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Notes and Tones: Musician-to-Musician Interviews Paperback – August 22, 1993


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Product Details

  • Paperback: 320 pages
  • Publisher: Da Capo Press; Exp Sub edition (August 22, 1993)
  • Language: English
  • ISBN-10: 030680526X
  • ISBN-13: 978-0306805264
  • Product Dimensions: 5 x 0.7 x 8 inches
  • Shipping Weight: 13.4 ounces (View shipping rates and policies)
  • Average Customer Review: 4.8 out of 5 stars  See all reviews (13 customer reviews)
  • Amazon Best Sellers Rank: #577,157 in Books (See Top 100 in Books)

Editorial Reviews

About the Author

Arthur Taylor has drummed with Coleman Hawkins, Bud Powell, Sonny Rollins, Charlie Parker, Miles Davis, John Coltrane, Thelonious Monk, and dozens of others. He has been called ”one of the great drummers to come out of the fertile Harlem bebop scene” (New York Times) and ”one of the best bandleaders living or dead” (Village Voice). His band, Taylor’s Wailers, has recorded several albums, and is based in New York City.

Customer Reviews

4.8 out of 5 stars
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See all 13 customer reviews
A must have, some history in there!
Sexy Mofo
The fact that Taylor was friends and colleagues with the musicians he interviewed gives this book an intimate feel.
Mike Tarrani
A genuinely fascinating collection of interviews with some of the most important jazz figures of the 1950s-60s.
NewYorker

Most Helpful Customer Reviews

11 of 12 people found the following review helpful By john david astor on June 15, 2000
Format: Paperback
Arthur Taylor, a most creative source of a force in the drumming world, has created a moving, startling, and lovely group of interviews of some of the most influential artists in jazz (Black Classical) music. Giants like; Thelonious Monk, Erroll Garner, Elvin Jones, Nina Simone, Miles Davis, Dizzy Gillespie and so many others paint images of pointedness, beauty, intellect and feeling. The reader really gets an insight into the personalities and lives of these wonderful people that are the lineage of the only true American art form. I really recomend the book to anyone, from the person who has had one passing thought about jazz artists to those who dedicate their life to the art form, or any artform. This is, as they say, the real deal. I am humbled by Mr. Taylor's wonderful work and, in my own way, feel love for each of the unique artists that he interviews. Thank You Arthur!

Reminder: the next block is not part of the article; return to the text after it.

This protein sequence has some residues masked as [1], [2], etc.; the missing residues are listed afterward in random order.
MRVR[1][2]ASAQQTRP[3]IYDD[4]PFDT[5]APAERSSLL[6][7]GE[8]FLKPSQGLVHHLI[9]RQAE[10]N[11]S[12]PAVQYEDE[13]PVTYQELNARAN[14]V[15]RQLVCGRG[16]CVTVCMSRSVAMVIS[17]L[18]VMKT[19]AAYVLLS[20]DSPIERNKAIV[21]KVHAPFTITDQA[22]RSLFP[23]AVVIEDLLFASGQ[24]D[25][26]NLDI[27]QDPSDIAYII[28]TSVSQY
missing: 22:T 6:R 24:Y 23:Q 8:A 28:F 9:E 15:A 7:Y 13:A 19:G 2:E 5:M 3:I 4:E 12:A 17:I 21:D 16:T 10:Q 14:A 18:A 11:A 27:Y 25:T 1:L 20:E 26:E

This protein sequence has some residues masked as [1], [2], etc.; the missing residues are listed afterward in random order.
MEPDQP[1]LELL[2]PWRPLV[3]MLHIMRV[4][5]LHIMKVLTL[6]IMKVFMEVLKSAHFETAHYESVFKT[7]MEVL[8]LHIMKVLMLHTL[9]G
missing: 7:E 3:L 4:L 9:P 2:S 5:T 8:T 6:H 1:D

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6 of 7 people found the following review helpful By NewYorker on January 3, 2001
Format: Paperback
A genuinely fascinating collection of interviews with some of the most important jazz figures of the 1950s-60s. (It's worth the purchase price just for the goofy, entertaining exchange with Dexter Gordon which opens the book.) Not only do you get an unusually intimate sense of what some of these brilliant musicians were/are actually like in "real life," but the book is particularly interesting--and frank--about the subject of race, in the jazz world and beyond. If you love jazz, don't miss this book.
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5 of 6 people found the following review helpful By Erin Thompson on October 16, 2006
Format: Paperback
Notes and Tones is distinct in its highly synergistic dialogue. The fact that Arthur Taylor was a serious [Black] jazz drummer, with a familiar professional and personal relationship with many of the interviewees, resulted in wide ranging discussions marked by unguarded sincerity. Certain themes are touched upon numerous times [the Black Power movement & the need for jazz musicians to unite and practice cooperative economics], which while perhaps dating the book, nevertheless provide a telling contrast to the current state of affairs in the music world in general, and the social concerns of the U.S. Black community specifically. This clearly was a labor of love, and the insights shared by these iconic figures consistently inspire me to make the most of my time and efforts in whatever I'm pursuing, every time I read from the book.